Dagger needs to know that LoginActivity has to access the graph in order to provide the ViewModel it requires. In the Dagger basics page, you used the @Component interface to get objects from the graph by exposing functions with the return type of what you want to get from the graph. In this case, you need to tell Dagger about an object (LoginActivity in this case) that requires a dependency to be injected. For that, you expose a function that takes as a parameter the object that requests injection.

Kotlin

@Component
interface ApplicationComponent {
    // This tells Dagger that LoginActivity requests injection so the graph needs to
    // satisfy all the dependencies of the fields that LoginActivity is requesting.
    fun inject(activity: LoginActivity)
}

Java

@Component
public interface ApplicationComponent {
    // This tells Dagger that LoginActivity requests injection so the graph needs to
    // satisfy all the dependencies of the fields that LoginActivity is injecting.
    void inject(LoginActivity loginActivity);
}

This function tells Dagger that LoginActivity wants to access the graph and requests injection. Dagger needs to satisfy all the dependencies that LoginActivity requires (LoginViewModel with its own dependencies). If you have multiple classes that request injection, you have to specifically declare them all in the component with their exact type. For example, if you had LoginActivity and RegistrationActivity requesting injection, you'd have two inject() methods instead of a generic one covering both cases. A generic inject() method doesn't tell Dagger what needs to be provided. The functions in the interface can have any name, but calling them inject() when they receive the object to inject as a parameter is a convention in Dagger.

To inject an object in the activity, you'd use the appComponent defined in your application class and call the inject() method, passing in an instance of the activity that requests injection.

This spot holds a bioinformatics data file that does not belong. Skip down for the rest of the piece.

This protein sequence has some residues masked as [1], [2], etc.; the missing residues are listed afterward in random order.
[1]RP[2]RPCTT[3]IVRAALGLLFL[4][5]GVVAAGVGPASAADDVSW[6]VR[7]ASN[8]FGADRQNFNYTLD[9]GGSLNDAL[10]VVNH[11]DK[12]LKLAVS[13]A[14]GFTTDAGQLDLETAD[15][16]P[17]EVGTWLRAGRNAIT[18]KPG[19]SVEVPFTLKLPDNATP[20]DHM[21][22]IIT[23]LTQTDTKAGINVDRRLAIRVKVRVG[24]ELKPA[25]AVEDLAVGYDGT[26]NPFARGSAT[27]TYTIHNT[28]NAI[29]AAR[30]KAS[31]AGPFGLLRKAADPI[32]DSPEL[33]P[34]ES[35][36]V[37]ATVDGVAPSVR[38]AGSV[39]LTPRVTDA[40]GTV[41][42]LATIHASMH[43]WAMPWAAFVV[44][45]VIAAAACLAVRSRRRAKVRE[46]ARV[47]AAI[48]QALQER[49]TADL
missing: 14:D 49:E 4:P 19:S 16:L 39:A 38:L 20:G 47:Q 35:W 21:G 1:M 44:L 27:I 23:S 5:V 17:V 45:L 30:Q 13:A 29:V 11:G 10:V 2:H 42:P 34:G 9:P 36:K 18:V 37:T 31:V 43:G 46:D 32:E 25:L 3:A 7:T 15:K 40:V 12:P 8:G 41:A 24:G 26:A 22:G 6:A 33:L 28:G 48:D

When using activities, inject Dagger in the activity's onCreate() method before calling super.onCreate() to avoid issues with fragment restoration. During the restore phase in super.onCreate(), an activity attaches fragments that might want to access activity bindings.

When using fragments, inject Dagger in the fragment's onAttach() method. In this case, it can be done before or after calling super.onAttach().

Kotlin

class LoginActivity: Activity() {
    // You want Dagger to provide an instance of LoginViewModel from the graph
    @Inject lateinit var loginViewModel: LoginViewModel

    override fun onCreate(savedInstanceState: Bundle?) {
        // Make Dagger instantiate @Inject fields in LoginActivity
        (applicationContext as MyApplication).appComponent.inject(this)
        // Now loginViewModel is available

        super.onCreate(savedInstanceState)
    }
}

// @Inject tells Dagger how to create instances of LoginViewModel
class LoginViewModel @Inject constructor(
    private val userRepository: UserRepository
) { ... }

Java

public class LoginActivity extends Activity {

    // You want Dagger to provide an instance of LoginViewModel from the graph
    @Inject
    LoginViewModel loginViewModel;

    @Override
    protected void onCreate(Bundle savedInstanceState) {
        // Make Dagger instantiate @Inject fields in LoginActivity
        ((MyApplication) getApplicationContext()).appComponent.inject(this);
        // Now loginViewModel is available

        super.onCreate(savedInstanceState);
    }
}

public class LoginViewModel {

    private final UserRepository userRepository;

    // @Inject tells Dagger how to create instances of LoginViewModel
    @Inject
    public LoginViewModel(UserRepository userRepository) {
        this.userRepository = userRepository;
    }
}

Let's tell Dagger how to provide the rest of the dependencies to build the graph:

Kotlin

class UserRepository @Inject constructor(
    private val localDataSource: UserLocalDataSource,
    private val remoteDataSource: UserRemoteDataSource
) { ... }

class UserLocalDataSource @Inject constructor() { ... }
class UserRemoteDataSource @Inject constructor(
    private val loginService: LoginRetrofitService
) { ... }

Java

public class UserRepository {

    private final UserLocalDataSource userLocalDataSource;
    private final UserRemoteDataSource userRemoteDataSource;

    @Inject
    public UserRepository(UserLocalDataSource userLocalDataSource, UserRemoteDataSource userRemoteDataSource) {
        this.userLocalDataSource = userLocalDataSource;
        this.userRemoteDataSource = userRemoteDataSource;
    }
}

public class UserLocalDataSource {

    @Inject
    public UserLocalDataSource() {}
}

public class UserRemoteDataSource {

    private final LoginRetrofitService loginRetrofitService;